13.
Perenco was not part of the original group of foreign contractors to either the Block 7 or Block 21 Contracts at the time the contracts were executed. Perenco became a party to both contracts on 4 September 2002. At the same time, Perenco also entered into Joint Operating Agreements with the other entities holding interests in the Blocks. Perenco became the sole operator and majority shareholder of rights in both Blocks, holding a 53.7% interest in Block 21 and a 57.50% interest in Block 7. The remaining interest in both Blocks was held by Burlington Resources Oriente Limited ("Burlington"), with which Perenco has formed a Consortium.
14.
Under the terms of the Block 7 and Block 21 Participation Contracts, the contractor was responsible for carrying out the exploration and exploitation activities in the assigned areas. Perenco has alleged, and it has not been contested, that pursuant to its duties under the Contracts, Perenco has made substantial investments in personnel, equipment, machinery, technology, infrastructure and goods and services. In exchange, the Contracts entitled the contractor to share in the oil production from the blocks. Clause 8.1 of the Contract granted the contractor the right to receive a share of the production, pursuant to a formula set forth in this provision. This formula provided that as the volume of production rose, the percentage share of Ecuador would increase to a specific extent and that of Perenco would decrease. The Contracts made no express reference to the sale price or value of the oil produced.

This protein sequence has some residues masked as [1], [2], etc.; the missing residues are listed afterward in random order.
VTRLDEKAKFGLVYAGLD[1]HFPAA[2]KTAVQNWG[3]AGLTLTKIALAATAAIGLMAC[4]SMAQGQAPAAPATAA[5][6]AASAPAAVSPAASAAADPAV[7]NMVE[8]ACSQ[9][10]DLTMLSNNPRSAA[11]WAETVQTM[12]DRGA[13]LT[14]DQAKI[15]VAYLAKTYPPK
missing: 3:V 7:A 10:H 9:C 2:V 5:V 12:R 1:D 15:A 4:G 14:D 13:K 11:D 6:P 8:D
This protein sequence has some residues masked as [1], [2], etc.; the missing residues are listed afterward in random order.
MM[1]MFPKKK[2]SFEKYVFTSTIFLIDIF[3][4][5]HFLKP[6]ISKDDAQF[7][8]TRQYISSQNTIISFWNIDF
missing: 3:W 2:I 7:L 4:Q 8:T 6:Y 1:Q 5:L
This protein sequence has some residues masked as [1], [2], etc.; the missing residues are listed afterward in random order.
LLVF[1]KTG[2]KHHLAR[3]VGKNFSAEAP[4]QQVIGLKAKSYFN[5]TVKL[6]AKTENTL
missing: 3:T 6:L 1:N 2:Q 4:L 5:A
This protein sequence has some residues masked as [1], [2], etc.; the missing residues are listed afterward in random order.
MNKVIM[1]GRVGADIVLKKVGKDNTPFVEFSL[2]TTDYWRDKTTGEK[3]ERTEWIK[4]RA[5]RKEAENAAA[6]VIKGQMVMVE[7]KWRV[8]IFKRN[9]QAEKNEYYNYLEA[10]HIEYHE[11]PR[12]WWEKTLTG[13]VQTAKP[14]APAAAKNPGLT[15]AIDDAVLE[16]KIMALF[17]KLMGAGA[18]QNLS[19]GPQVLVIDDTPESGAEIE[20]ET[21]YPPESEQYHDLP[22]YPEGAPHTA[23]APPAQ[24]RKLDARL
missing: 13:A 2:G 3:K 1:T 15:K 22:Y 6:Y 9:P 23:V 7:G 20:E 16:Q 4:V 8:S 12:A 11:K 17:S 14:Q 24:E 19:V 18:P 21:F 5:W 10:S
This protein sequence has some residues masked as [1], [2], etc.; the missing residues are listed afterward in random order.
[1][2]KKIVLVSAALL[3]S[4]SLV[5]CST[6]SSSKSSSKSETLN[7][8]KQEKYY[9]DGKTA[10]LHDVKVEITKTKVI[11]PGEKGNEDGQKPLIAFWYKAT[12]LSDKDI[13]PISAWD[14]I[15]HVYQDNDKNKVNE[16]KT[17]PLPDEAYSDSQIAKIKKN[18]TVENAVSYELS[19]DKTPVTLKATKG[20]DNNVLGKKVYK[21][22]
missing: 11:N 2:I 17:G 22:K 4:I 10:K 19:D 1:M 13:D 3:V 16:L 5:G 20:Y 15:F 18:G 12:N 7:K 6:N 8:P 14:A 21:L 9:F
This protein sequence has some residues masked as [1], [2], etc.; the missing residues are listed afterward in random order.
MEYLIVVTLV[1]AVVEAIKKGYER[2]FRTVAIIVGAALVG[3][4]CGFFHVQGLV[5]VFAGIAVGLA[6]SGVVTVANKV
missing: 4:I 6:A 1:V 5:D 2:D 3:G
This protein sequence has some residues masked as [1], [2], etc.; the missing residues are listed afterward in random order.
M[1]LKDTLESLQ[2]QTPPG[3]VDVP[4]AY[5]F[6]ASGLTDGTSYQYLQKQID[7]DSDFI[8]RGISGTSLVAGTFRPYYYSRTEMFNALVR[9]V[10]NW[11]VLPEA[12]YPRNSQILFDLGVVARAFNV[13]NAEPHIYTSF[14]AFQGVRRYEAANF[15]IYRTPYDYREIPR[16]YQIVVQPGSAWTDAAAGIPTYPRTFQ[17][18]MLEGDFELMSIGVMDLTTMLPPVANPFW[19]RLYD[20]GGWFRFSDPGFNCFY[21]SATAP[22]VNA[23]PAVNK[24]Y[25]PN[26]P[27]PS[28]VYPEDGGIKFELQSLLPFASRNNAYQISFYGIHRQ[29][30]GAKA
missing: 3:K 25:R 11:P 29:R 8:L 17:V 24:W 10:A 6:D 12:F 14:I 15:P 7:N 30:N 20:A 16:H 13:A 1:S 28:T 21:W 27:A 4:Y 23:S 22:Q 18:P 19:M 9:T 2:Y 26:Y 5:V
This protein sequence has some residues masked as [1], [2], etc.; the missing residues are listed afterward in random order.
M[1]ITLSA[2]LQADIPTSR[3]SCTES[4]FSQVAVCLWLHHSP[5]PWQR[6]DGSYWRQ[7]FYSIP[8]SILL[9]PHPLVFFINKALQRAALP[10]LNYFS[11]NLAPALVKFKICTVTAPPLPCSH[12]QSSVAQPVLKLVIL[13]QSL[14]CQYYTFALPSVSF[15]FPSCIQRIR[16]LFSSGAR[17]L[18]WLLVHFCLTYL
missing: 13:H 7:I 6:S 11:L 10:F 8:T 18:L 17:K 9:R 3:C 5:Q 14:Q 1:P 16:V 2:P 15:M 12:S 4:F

4. The Dispute

15.
This dispute arises out of Ecuador's enactment of legislative measures which increased its participation under the Participation Contracts on "extraordinary revenues" earned under the Contracts. Briefly summarized, it is Perenco's contention that it has certain enforceable contractual rights as a party to the Participation Contracts, and that in reliance on those rights it invested large sums in the exploration and extraction of oil in Ecuador. Perenco contends that Ecuador's enactment and enforcement of these legislative measures violated the terms of both the Participation Contracts and the Treaty. Perenco further alleges that the legislative measures also discriminated against foreign oil companies as they virtually did not affect any Ecuadorian companies.
16.
On 19 April 2006, the Ecuadorian Congress enacted Law No. 2006-42 ("Law 42"), which amended the Hydrocarbons Law by adding the following language:

"Participation of the State in surplus prices from the sale of oil and gas not agreed upon or not foreseen.